Was MHS a FAILURE? SIG vs. Glock, an In-Depth Analysis

After 13 years of searching for the US Army’s next pistol, a successor to the Beretta M9 has been selected. However, with the selection of the SIG P320 as the M17 and M18 Modular Handgun System, many individuals in the industry have been compelled to cry foul and demand the Army retry the competition between the two finalists, Glock and SIG.

Although I personally prefer Glock pistols to those made by SIG, and I believe Glock’s pistol was very likely the better of the two weapons, I am going to have to come down against the side that believes the competition should be retried. Doing so, I believe, would be a risky waste of time and money on what is essentially known quantity. Re-opening the problem would extend an already shamefully long effort to find a successor to the Beretta M9 handgun, as well as make the program vulnerable to a significant risk of cancellation. If the latter happened, there would be no new handgun at all, until a new program could be begun.

The video embedded below was released by firearms expert Chris Bartocci, and serves as a basic summary of the complaints against the Modular Handgun System program’s conclusion, and the arguments for re-opening the competition:

A brief summary of the points raised in his argument are as follows:

  1. The US Army did not conclude the testing laid out in the MHS RFP, and in doing so selected a winner prematurely after conducting a 12,500 round test. Because testing was not concluded, the Army does not know which pistol is the best one
  2. Also, for the same reason, maintenance schedules and spare parts packages cannot be developed for the handguns
  3. SIG’s Performance (sic) Verification Testing was conducted on the full-size pistol, with only 500 rounds through the compact variant
  4. No environmental/harsh conditions testing was conducted
  5. The military could see issues with the pistol after adoption, which testing would have uncovered
  6. SIG’s price is likely unsustainable, and he is skeptical about their spare parts bid as they submitted two separate pistols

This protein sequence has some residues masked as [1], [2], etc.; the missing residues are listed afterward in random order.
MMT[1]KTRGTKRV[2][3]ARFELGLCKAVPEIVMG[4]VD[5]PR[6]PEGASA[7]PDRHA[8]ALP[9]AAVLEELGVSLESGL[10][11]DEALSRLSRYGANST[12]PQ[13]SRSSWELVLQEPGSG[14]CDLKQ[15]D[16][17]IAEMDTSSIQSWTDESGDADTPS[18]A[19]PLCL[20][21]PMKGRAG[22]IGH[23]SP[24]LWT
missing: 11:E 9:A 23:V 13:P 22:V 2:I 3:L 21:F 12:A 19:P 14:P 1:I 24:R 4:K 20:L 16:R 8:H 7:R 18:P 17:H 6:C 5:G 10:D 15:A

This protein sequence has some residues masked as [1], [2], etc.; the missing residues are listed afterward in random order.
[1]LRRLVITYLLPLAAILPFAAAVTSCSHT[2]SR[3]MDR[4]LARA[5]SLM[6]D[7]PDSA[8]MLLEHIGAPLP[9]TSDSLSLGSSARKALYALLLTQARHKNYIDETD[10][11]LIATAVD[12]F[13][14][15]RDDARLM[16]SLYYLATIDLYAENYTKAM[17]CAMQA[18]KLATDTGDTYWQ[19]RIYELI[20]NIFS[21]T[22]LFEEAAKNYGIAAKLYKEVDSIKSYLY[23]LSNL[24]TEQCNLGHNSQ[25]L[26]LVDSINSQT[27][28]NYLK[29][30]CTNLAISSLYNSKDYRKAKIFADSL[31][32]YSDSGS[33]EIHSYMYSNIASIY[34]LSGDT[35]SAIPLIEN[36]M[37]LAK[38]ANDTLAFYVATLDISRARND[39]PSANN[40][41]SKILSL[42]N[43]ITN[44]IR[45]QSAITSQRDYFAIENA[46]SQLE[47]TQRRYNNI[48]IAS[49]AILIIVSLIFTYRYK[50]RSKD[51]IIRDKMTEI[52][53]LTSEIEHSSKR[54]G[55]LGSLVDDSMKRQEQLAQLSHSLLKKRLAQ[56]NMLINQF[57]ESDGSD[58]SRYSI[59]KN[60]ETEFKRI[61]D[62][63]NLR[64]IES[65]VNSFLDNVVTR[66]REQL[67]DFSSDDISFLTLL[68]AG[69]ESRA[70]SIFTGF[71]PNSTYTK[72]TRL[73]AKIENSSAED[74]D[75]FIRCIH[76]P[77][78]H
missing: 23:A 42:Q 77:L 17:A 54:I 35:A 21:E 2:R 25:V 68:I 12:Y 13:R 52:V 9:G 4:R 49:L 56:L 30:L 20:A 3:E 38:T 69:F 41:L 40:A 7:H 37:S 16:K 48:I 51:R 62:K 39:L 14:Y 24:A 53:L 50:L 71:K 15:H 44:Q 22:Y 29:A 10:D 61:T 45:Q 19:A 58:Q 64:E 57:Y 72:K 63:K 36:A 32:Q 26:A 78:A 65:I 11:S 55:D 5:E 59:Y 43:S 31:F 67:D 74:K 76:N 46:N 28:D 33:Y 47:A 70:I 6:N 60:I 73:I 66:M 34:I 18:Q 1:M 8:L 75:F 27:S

7. There is a lawsuit out on SIG from Steyr regarding the pistol’s chassis design, which is likely to be decided in Steyr’s favor – royalties from a favorable decision for Steyr would cost SIG even more on price
  8. The Government selected for “value” over “performance”
  9. The Army has a responsibility to complete this test
  10. It’s unfair to the companies who competed
  11. The US Army needs to provide the US serviceman with the finest weapon available, even if the weapon in question is just a pistol

Before I get into these arguments, I want to point out a couple of pieces of confusing language in the MHS RFP, the first being the difference between an Offeror and a Contractor. An Offeror is a competitor who has not yet won a contract. A Contractor has already won a contract. The MHS RFP has provision for up to 3 Offerors to become Contractors via contract award; but less than that could be chosen (in the event, only 1 was).

Second is the difference between the Bid Sample Test (BST) and the Product Validation Test (PVT) – which Bartocci accidentally refers to as the “Performance Verification Test”. The BST is a 49,300 round test involving sixteen sample firearms (out of a total of 36 sample firearms). Three of those firearms were each subjected to the 12,500 round test which Bartocci describes in his video, but also 3 more were each subjected to a 3,600 round high temperature test, and 10 more each subjected to a 1,000 round user evaluation.

Bartocci believes that the PVT was a “Phase II” of the program, however the RFP does not reflect this. Instead, it makes clear that the PVT is a test to ensure that the initial production handguns match the performance of the guns tested in the BST. From Section C of the RFP:


C.1.1. Objectives

The objective of this statement of work (SOW) is to define the requirements for the production and delivery of the Modular Handgun System (MHS) to the Government in accordance with the Governments MHS Purchase Descriptions, this SOW, and the associated product and data deliverables. The Contractor shall support and sustain the proposed handgun system to meet the Governments quantities required for the U.S. Army to test, operate, maintain and sustain the proposed MHS.

This SOW is broken out into 4 parts to support handgun and ammunition Production Verification Testing (PVT) / Down-Select and Evaluation (DSE) and Production. The layout is as follows:


Part A Handgun PVT/DSE

Part B Handgun Production / Compact PVT


Part A Ammunition PVT/DSE

Part B Ammunition Production

NOTE: The entire statement of work (parts A & B) is applicable to the single Contractor selected as a result of the down-select evaluation.

[emphasis mine]

The confusion regarding the BST versus the PVT is probably the result of this section. The Down-Select Evaluation (DSE) was a secondary evaluation that would only occur in the event that more than one Offeror was awarded a contract. Note that the Statement of Work (SOW) only references “the Contractor”, and states that the SOW applies to a single Contractor as well.

With that out of the way, I will address Bartocci’s individual points as briefly as I can while doing them justice. Note that, while I disagree with Bartocci’s overall conclusions about the program, I do not always disagree with each individual point.